The Road to St Helena: Napoleon After Waterloo

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Pen & Sword Military, 2008 - History - 204 pages
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Napoleon's incredible career went through a number of distinct periods. Much has been written about his rise to power, his time as leader of France, his ultimate defeat at Waterloo and his exile on St Helena. But the short critical period of his fall from power, the few months in 1815 between Waterloo and his arrival on St Helena, has received less attention. J. David Markham's gripping new study focuses on this, Napoleon's last journey, and the final dramatic episodes in his fateful life.

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The End Game at Waterloo
A Chaotic Return
Paris and the Politics of Disaster

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About the author (2008)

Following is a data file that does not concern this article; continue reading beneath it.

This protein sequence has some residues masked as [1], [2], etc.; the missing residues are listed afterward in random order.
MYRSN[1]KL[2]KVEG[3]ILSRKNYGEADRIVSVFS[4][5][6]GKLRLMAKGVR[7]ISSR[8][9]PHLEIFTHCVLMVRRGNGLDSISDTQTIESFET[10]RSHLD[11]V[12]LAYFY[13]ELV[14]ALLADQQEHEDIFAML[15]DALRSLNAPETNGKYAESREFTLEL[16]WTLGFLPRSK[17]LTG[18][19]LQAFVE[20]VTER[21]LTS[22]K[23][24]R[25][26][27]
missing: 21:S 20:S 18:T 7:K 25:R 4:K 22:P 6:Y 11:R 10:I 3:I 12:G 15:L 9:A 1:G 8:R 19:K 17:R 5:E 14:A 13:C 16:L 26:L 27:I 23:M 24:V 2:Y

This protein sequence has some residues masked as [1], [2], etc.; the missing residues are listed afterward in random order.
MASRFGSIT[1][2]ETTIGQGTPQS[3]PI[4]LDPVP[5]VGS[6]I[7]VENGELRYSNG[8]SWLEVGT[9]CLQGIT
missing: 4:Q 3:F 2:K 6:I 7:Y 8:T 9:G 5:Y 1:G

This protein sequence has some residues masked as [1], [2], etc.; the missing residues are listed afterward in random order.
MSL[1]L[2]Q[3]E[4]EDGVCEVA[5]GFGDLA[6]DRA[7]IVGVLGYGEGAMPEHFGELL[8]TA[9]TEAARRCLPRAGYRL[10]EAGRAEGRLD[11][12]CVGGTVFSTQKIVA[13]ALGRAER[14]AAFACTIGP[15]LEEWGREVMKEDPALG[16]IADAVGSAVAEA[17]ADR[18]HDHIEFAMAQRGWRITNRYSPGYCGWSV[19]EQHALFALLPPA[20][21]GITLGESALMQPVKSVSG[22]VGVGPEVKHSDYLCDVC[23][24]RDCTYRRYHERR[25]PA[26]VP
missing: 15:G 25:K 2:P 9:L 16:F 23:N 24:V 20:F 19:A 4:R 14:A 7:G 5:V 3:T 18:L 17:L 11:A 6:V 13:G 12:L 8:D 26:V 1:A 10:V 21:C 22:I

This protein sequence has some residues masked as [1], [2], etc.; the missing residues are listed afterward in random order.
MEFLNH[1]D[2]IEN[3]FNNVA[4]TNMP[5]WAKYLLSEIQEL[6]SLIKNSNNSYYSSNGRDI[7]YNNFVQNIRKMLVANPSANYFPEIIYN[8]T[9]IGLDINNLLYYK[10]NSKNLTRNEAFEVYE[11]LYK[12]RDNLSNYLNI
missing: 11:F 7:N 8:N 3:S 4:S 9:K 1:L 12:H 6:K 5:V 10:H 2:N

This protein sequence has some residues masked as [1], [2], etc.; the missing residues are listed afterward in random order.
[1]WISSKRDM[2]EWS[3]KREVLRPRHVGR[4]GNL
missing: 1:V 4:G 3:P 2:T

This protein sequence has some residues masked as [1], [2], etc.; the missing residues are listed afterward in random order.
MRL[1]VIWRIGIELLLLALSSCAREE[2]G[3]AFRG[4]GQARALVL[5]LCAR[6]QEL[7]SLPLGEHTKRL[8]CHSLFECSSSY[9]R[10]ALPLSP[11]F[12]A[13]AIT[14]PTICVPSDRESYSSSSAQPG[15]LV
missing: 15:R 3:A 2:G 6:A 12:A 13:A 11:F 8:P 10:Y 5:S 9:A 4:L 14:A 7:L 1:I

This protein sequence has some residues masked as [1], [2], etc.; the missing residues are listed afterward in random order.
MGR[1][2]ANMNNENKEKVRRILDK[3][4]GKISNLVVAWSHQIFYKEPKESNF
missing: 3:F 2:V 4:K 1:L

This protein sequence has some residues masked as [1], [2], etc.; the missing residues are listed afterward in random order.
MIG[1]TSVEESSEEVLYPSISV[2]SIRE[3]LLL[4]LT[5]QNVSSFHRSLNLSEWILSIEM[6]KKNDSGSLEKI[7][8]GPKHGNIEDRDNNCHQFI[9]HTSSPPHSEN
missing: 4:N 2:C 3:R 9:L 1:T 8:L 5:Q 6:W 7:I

J. David Markham is an internationally acclaimed historian and Napoleonic scholar. His major books include "Napoleon's Road to Glory: Triumphs, Defeats and Immortality" (winner of the 2004 Napoleonic Society of America "Literary Award"); "Imperial Glory: The Bulletins of Napoleon's Grande Armee" (winner of the International Napoleonic Society's 2003 "President's Choice Award"); and "Napoleon and Dr. Verling on St. Helena." He has been featured on the History Channel International's "Global View" program on Napoleon, the History Channel's "Conquerors" program "(Napoleon's Greatest Victory; Caesar in Gaul)" and "Napoleon: The Man Who Would Conquer Europe," as well as in programs on the Learning and Discovery channels. He has served as historical consultant to History Channel and National Geographic Society programs. Markham has contributed to four important reference encyclopedias "(Leadership; World History; American Revolution; French Revolution and Napoleon)." He has presented numerous academic papers to conferences in the United States, the UK, France, Italy, Israel, Georgia, and Russia. He is President of the Napoleonic Alliance and Executive Vice-President and Editor-in-Chief of the International Napoleonic Society. David has organized International Napoleonic Congresses in Italy, Israel, the Republic of Georgia, and France. He was the first American scholar to present a paper at the Borodino Conference in Russia. His awards include the "Legion of Merit" from the International Napoleonic Society, the "President's Medal" from the Napoleonic Alliance, and the "Marengo Medal" from the province of Alessandria, Italy.

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